My son and I put a '75 burnt orange LUV back together. Bought it with floorboard rust through but not much else. Great engine. The carbs were bad on those so replaced with a Weber and Pertronix electronic ignition where the points used to be. It was a hoot to drive and all the drag racers wanted to buy it and put a Chevy 350 in it. Like to have that one back you don't see them much.
Wow! I forgot how many of these mini's were in our family. Dad had a red 72' Datsun 520. My late father-in-law had a Chrysler store in No. Cal. and he always had a Dodge D-50 with the 2.6 4 banger. Quite quick. My son-in-law had a Rampage. I had a 74' Toyota long bed with Chevy 350/350. Kept the sleeper camper on the back with the steel wheels and dog dish hubcaps. What a sleeper. A friend who owned a body shop had a early Chevy LUV with a Mazda rotary in it. Unbelievably quick but he later replaced that with a 350 and added 4WD. That made the cover of Off Road Mag in the mid-70's. During my stint as a Datsun parts Mgr. in the 70's we had a couple of early 620 pickups. Those were fun and looked great too! There was a guy in town who had a early courier with a 302/C4 combo for pulling toys to the desert. I recall the exhaust manifolds installed backwards with the pipes coming forward than wrapping down and back due to a lack of room for conventional mounting. It worked very well. Ah...the good ole' days with V-8 powered mini trucks. Before S10's with LS kits.
On a strange note I remember the early Datsun's were shipped to the US without a bed. The beds were shipped separately and painted here then installed on the pickups at the docks. It had to do with taxation at the time. A different paint was used on the beds versus the cabs. That's why the older pickup beds never matched the cabs over time. Taxation was also responsible for dealer only installed AC in pre 1974 imports. Shipped with AC pre 74" imports were taxed as luxury vehicles. The hot rod crowd used the tail light assemblies from the 520 (68 to 72) pickups for numerous applications.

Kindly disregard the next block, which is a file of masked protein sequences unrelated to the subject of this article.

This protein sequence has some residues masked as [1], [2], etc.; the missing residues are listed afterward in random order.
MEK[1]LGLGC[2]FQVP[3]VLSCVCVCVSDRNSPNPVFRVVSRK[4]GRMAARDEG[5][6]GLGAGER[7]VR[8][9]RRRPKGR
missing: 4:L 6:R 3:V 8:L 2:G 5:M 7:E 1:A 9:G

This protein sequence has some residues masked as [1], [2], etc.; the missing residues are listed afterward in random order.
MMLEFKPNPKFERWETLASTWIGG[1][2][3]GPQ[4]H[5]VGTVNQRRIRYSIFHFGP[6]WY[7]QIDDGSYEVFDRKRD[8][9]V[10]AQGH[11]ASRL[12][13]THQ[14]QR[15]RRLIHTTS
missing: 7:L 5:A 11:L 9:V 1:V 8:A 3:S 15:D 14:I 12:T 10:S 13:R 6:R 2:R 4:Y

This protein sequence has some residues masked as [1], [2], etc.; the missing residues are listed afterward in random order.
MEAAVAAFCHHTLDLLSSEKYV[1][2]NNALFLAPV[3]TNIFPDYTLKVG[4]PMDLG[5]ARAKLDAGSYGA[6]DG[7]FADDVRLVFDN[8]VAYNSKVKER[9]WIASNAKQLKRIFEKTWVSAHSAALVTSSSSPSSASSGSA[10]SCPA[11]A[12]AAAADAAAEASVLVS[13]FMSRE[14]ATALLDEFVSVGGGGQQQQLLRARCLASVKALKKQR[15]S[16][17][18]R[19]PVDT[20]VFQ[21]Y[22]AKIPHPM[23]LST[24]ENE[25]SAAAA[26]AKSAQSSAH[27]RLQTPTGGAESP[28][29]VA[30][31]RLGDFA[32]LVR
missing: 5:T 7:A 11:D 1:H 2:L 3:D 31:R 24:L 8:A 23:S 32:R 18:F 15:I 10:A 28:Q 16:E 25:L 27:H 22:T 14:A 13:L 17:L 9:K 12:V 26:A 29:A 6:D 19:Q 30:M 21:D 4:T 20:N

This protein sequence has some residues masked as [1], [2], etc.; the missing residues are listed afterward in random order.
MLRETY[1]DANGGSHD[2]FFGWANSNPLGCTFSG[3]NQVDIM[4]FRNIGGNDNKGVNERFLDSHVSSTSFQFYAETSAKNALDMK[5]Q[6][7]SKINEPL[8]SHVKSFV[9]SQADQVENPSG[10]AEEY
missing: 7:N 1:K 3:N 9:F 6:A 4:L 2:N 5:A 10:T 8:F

You showed a photo of 1959 Datsun 1000 and in all my years as a professional automotive technician, I never saw one anywhere. However, I saw many Datsun 520/521, 620 and 720 trucks. I bought a used 1977, 620 King Cab and drove it for seven years until it rusted out from beneath me. I loved that truck, the mechanicals were bullet proof, it always ran like new and never broke down on me. I was very sad the day I had to have it taken to the local boneyard because it failed state inspection for excessive rust. But back then everything coming out of Japan was a favorite prey for the ubiquitous Tin Worm. Datsun/Nissan, Toyota, Toyo Kogyo/Mazda, Mitsubishi, Isuzu, None were spared.